Alcohol inhibits folate absorption and alcoholics are usually deficient. (25)

Cognitive Enhancement

A literature review of recent research has noted subclinical differences in nutritional status of certain B vitamins among older adults may influence certain aspects of cognitive performance. Supplementation with folate, vitamin B12 and vitamin B6 has been effective in enhancing cognitive performance in older adults. (26)

Of note, a study evaluating 370 nondemented people 75 years old or older for three years, noted that subjects with low levels of vitamin B12 or folate had twice the risk of developing Alzheimer's disease. A clearer association was noted when both vitamins were taken into consideration. (27)


Effectively treated using 0.1% folate solution as a mouthwash. (28)

Symptoms and Causes of Deficiency

Folic acid deficiency disrupts DNA metabolism, which causes abnormal cellular development, especially in cells with the most rapid rates of turnover which includes red blood cells, leukocytes, and epithelial cells of the stomach, intestine, vagina, and uterine cervix.

    Folic acid is one of the most common vitamin deficiencies. Substantial destruction occurs during food processing and heat, light, and oxygen easily destroy it. Folic acid needs are greatly increased during pregnancy. (29) Megaloblastic anemia (abnormally large red blood cells) is a result of a folic acid or vitamin B12 deficiency. Symptoms of folic acid deficiency include headache, fatigue, hair loss, insomnia, birth defects, cervical dysplasia, and elevated homocysteine. The following drugs can cause folic acid depletion: oral contraceptives, triamterene, anticonvulsants, H-2 receptor antagonists, trimethoprim, cholestyramine, anti-inflammatory drugs, methotrexate, aspirin, antacids, and alcohol.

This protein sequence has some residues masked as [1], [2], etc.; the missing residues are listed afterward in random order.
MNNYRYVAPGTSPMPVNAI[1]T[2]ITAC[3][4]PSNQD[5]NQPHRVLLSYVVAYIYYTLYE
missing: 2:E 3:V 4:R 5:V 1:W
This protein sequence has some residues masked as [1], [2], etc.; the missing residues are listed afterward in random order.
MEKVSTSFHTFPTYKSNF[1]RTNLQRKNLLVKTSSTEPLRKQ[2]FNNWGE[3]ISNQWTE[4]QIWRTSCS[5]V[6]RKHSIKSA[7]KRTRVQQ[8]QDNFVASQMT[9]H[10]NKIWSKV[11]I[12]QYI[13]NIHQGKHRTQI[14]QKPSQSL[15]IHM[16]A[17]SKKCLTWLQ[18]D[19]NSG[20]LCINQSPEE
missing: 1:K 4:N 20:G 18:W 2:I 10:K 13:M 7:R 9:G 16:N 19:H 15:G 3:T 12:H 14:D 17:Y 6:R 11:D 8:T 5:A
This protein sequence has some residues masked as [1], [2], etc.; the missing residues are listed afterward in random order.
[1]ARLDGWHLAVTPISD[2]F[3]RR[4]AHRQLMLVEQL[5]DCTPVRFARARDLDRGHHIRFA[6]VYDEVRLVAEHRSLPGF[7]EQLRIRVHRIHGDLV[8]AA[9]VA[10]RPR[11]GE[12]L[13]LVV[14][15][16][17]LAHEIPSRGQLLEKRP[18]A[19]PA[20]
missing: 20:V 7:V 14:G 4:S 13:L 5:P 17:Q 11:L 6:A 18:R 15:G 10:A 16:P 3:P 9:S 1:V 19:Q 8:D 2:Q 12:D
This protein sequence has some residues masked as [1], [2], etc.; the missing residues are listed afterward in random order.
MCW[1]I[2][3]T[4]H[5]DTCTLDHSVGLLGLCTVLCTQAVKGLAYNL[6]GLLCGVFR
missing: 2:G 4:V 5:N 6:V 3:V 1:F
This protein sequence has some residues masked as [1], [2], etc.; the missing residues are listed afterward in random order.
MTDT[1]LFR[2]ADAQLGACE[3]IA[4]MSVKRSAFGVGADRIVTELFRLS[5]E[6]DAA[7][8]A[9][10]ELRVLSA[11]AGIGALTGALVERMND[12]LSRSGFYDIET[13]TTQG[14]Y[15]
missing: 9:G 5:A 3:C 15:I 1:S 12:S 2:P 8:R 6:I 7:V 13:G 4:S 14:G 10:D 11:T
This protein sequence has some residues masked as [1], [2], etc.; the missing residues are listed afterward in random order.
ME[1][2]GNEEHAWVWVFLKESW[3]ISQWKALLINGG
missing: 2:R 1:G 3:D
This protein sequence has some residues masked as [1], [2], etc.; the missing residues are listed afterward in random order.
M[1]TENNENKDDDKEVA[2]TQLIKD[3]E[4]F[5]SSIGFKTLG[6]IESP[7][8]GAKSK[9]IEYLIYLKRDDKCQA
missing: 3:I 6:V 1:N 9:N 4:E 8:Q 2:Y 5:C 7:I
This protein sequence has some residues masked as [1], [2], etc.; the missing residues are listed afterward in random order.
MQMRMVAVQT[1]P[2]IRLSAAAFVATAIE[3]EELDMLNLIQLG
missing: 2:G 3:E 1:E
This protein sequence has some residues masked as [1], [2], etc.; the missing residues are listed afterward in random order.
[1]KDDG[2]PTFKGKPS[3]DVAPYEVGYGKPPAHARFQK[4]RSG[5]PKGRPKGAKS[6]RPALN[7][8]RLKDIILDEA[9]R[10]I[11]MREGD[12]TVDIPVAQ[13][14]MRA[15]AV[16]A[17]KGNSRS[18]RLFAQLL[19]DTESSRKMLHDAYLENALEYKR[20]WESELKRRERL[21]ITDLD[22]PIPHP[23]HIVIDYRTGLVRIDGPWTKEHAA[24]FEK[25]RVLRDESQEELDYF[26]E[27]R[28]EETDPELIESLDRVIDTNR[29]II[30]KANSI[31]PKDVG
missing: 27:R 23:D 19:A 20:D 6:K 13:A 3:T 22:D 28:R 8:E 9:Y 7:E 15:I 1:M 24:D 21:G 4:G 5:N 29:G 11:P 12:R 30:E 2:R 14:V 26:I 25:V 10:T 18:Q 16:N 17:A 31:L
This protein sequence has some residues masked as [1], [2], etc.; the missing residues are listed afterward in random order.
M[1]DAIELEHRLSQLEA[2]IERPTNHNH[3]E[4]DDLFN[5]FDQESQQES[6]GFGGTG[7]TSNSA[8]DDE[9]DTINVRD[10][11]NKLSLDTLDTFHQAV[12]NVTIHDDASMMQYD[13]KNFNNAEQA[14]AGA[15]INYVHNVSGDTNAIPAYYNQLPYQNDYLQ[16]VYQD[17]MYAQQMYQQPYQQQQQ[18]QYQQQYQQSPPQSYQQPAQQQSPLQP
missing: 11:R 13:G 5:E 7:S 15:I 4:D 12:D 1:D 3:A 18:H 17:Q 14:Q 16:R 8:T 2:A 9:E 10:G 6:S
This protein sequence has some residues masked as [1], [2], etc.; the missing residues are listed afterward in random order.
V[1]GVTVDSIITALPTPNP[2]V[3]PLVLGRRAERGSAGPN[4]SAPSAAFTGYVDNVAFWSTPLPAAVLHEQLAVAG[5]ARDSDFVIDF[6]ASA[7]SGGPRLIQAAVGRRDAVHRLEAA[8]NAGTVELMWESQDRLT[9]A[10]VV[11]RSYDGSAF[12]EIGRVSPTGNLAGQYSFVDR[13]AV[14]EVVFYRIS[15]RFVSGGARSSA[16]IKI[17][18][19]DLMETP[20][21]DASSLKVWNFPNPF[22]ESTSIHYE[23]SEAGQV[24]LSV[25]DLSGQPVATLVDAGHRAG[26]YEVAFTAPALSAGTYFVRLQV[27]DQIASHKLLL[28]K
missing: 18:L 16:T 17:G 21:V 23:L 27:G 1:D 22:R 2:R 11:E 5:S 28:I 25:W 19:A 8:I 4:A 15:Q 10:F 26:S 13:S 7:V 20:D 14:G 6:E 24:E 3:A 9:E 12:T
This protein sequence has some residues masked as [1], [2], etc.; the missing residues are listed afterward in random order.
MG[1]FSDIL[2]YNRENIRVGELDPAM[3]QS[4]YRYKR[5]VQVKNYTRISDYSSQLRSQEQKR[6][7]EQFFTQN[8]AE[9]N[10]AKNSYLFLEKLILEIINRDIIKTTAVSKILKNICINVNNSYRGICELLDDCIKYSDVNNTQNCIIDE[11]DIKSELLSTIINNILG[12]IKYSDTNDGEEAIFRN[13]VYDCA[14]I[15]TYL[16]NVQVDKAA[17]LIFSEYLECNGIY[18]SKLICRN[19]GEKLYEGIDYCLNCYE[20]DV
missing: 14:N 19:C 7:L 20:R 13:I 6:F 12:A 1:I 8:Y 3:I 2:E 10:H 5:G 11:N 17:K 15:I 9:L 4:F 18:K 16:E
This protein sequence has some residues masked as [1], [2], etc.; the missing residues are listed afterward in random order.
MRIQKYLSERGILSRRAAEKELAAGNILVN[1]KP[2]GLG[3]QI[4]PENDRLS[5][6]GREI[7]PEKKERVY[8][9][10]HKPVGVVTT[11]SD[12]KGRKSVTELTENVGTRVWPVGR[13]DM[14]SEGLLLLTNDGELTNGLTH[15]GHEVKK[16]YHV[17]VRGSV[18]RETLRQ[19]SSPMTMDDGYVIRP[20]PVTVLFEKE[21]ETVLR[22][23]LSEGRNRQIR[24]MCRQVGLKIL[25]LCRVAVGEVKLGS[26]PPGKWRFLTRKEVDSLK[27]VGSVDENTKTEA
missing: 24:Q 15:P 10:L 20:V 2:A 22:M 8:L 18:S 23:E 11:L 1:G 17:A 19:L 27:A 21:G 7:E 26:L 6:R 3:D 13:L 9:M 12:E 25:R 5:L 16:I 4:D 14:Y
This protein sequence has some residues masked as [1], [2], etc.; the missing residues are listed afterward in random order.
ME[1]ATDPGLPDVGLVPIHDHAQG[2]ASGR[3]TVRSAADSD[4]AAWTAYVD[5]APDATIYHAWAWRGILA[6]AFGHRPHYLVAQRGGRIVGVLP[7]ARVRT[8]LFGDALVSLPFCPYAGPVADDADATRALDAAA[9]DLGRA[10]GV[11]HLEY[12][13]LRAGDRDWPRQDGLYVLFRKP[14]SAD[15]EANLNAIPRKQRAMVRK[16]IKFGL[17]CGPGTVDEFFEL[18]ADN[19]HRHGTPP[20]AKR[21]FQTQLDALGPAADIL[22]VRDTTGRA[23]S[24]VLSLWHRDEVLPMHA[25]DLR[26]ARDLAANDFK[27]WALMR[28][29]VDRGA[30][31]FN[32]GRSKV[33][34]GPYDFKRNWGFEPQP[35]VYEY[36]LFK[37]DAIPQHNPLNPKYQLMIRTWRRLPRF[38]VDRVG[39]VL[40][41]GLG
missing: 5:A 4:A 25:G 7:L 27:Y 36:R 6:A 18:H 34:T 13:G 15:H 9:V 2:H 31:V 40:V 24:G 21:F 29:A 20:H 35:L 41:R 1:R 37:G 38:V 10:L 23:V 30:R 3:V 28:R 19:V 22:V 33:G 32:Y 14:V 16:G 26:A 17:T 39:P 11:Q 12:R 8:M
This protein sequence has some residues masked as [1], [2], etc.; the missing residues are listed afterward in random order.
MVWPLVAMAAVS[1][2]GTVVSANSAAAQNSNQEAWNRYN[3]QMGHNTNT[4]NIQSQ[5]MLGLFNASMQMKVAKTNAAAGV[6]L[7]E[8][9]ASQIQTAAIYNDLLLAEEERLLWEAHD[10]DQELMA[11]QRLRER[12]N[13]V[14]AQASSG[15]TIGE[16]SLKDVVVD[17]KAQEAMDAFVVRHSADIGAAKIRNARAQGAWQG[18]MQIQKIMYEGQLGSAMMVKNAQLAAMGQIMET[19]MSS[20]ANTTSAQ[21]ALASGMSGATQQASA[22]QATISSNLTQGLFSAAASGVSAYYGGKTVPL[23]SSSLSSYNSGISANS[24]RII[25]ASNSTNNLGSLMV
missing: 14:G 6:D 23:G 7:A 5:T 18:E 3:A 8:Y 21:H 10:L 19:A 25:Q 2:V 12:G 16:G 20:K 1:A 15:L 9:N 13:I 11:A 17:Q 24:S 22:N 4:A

Dietary Sources

Folic acid occurs in a wide variety of foods. Best sources include dark green leafy vegetables, brewer’s yeast, liver, and eggs. Other good sources are beets, broccoli, brussels sprouts, orange juice, cabbage, cauliflower, cantaloupe, kidney and lima beans, wheat germ, and whole grain cereals and breads. The "friendly" intestinal bacteria also synthesize folic acid.


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  3. View Abstract: Evans MI, Llurba E, Landsberger EJ, OBrien JE, Harrison HH. Impact of folic acid fortification in the United States: markedly diminished high maternal serum alpha-fetoprotein values. Obstet Gynecol. Mar2004;103(3):474-9.